How Canada’s governments procure goods and services is inefficient, report finds
How Canada’s governments procure goods and services is inefficient, report finds

How governments across Canada procure goods and services is not serving the interests of Canadians and is falling behind other countries in terms of efficiency.

These were the conclusions made by a new report authored by the Council of Canadian Innovators, a non-profit led by more than 150 CEOs of Canada’s biggest companies. The report, Buying Ideas: Procuring Public Sector Innovation in Canada, was released on Wednesday.

Research revealed that procurement, the process of sourcing, acquiring, and paying for goods and services, accounted for 14.6% of Canada’s GDP in 2021, amounting to hundreds of billions of dollars. 

“The fact is that the current culture of government procurement — both federally and provincially — is not serving the Canadian economy, and it is not serving the government’s own purposes,” wrote analysts.

The failure of government procurement was amplified in technology services, revealed the report. Approximately one-third of 1,480 “mission-critical” government digital applications—critical to Canadians’ health, safety, security, and economic well-being—are considered to be in “poor health,” according to a recent Auditor General report

On top of that, the Auditor General found that nearly two-thirds of applications used by departments and agencies “were reported as being in poor health and in critical need of modernization.” The Auditor General noted it was a conservative estimate given that departments and agencies were not providing accurate, timely, or complete information about the health of their systems.

The Auditor General’s report mentioned high-profile procurement scandals like the Phoenix payroll system and military procurement contracts. However, the report made no mention of ArriveCan — the Liberals’ most recent large procurement scandal that the RCMP is currently investigating.

The Council of Canadian Innovators claimed that the government’s procurement failures fall into several categories. 

Right from the outset of the procurement process, the council says that there was an overspecification and lack of ongoing dialogue with vendors. The process is “long and cumbersome,” discouraging innovators from committing their time to an outcome which is uncertain and may take years to execute. 

The council said that capacity and expertise are lacklustre among public servants to “meaningfully engage with vendors.” Lastly, a “risk-averse culture” was a result of institutional culture and career incentives which led government buyers to pursue the “safe choice.”

Benjamin Bergen, President of the Council of Canadian Innovators, said that Canada’s innovation economy has been undermined by the governments’ inability to buy innovative technologies successfully.

“When the government disproportionately relies on large foreign technology service providers to offer sub-par solutions, that impacts Canadian companies’ ability to compete and succeed globally,” he said.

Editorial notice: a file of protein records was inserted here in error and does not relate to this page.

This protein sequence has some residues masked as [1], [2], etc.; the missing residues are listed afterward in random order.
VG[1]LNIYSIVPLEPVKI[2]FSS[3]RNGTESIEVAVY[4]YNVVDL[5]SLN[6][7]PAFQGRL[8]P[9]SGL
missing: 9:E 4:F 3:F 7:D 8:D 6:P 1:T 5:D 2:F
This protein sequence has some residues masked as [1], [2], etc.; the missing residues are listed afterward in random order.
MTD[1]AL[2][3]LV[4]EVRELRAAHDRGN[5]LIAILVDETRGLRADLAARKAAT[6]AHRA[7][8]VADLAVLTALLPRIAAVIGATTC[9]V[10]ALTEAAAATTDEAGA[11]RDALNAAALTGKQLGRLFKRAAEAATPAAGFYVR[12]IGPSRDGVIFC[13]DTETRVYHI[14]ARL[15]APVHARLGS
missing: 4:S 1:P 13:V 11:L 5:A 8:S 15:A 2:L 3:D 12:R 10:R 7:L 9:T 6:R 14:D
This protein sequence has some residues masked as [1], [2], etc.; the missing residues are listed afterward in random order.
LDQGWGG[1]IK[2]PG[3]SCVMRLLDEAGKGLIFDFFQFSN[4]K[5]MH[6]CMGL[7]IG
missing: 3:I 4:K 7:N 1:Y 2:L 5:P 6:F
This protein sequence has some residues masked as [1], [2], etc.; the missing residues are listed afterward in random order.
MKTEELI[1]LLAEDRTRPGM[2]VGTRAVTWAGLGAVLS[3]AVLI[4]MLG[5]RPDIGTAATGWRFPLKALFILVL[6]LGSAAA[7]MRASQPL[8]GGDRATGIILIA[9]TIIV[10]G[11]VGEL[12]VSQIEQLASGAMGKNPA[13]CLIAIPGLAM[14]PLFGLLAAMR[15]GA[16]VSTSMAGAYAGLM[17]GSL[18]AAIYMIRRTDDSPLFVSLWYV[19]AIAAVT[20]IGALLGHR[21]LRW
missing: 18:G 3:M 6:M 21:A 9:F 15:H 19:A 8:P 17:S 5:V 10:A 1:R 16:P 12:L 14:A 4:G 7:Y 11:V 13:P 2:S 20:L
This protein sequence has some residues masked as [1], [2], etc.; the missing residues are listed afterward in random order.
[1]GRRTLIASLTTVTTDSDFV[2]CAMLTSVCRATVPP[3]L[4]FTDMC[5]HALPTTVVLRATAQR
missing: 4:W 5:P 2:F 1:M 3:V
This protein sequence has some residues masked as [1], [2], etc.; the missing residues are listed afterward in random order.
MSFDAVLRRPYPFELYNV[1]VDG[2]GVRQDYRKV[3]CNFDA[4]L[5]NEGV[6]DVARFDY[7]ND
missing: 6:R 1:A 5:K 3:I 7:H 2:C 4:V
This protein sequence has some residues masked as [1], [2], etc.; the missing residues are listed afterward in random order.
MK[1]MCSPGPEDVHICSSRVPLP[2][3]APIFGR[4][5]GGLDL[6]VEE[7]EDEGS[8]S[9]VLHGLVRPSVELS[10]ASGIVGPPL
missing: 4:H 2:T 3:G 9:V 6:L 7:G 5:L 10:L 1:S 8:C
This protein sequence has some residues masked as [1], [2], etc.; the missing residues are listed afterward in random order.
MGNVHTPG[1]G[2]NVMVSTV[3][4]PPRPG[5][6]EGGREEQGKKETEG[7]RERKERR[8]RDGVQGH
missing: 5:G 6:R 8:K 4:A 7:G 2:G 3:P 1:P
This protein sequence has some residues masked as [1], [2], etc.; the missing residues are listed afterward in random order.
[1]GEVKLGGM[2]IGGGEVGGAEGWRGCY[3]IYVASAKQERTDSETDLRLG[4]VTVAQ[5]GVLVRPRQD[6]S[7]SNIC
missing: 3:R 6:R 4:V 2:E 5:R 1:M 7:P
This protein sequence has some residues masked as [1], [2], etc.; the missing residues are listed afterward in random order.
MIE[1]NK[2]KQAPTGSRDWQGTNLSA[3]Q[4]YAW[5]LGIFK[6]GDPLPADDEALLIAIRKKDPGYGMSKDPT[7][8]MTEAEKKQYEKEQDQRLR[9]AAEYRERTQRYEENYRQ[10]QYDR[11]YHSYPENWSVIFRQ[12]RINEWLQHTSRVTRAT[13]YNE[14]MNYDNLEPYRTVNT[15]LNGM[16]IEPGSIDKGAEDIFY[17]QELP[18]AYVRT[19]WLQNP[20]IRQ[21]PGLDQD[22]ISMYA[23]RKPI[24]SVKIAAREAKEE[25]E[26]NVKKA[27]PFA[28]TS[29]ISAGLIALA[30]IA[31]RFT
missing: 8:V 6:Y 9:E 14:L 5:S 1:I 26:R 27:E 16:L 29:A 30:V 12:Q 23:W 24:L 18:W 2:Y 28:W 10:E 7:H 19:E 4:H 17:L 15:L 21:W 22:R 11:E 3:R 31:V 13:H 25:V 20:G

Canada can take notes from various countries, according to the report. The Small Business Innovation Research program has been successful for a long time in the United States. The Forward Commitment Procurement model implemented in the United Kingdom in the 2000s has been adopted worldwide. A network of agencies from Finland has also created an ecosystem for government procurement that leads the European Union.

“While no one can simply snap their fingers and fix Canadian procurement with a single agency or policy change, we can learn lessons from all of these countries. We can imagine policies which bend the curve, score tangible wins for government innovation procurement, and create a culture of success that we can build on,” read the report.

Canada’s federal government IT procurement spending has increased from $3.5 billion to $4.5 billion between 2018 and 2022, the report notes. Canada ranked sixth in the UN’s E-Government Development Index in 2003, sliding down to 32nd in 2022 — the only G7 country to rank lower than Canada was Italy in 37th place.

The Council of Canadian Innovators offered six recommendations to Canadian government leaders as a first step to tackling the issue.

The council recommends setting a target for small and medium enterprise procurement. It suggests that a framework for forward commitment procurement is created. An “innovation procurement standard” should be developed and recognized. Commercialization should be prioritized in procurement programming. The Industrial Research Assistance Program should be empowered to drive innovation procurement. Lastly, the council recommends that the government create a federal procurement concierge. 

“The stakes are high. Public procurement of innovation is an important lever on Canada’s innovation performance and contributes to correcting our historic innovation underperformance,” read the report.

The report concludes that governments use more than one dollar of every four they spend buying from the private sector and almost one dollar in every six spent in the entire economy.

“We should want that spending to create real value for the public,” concluded the report.

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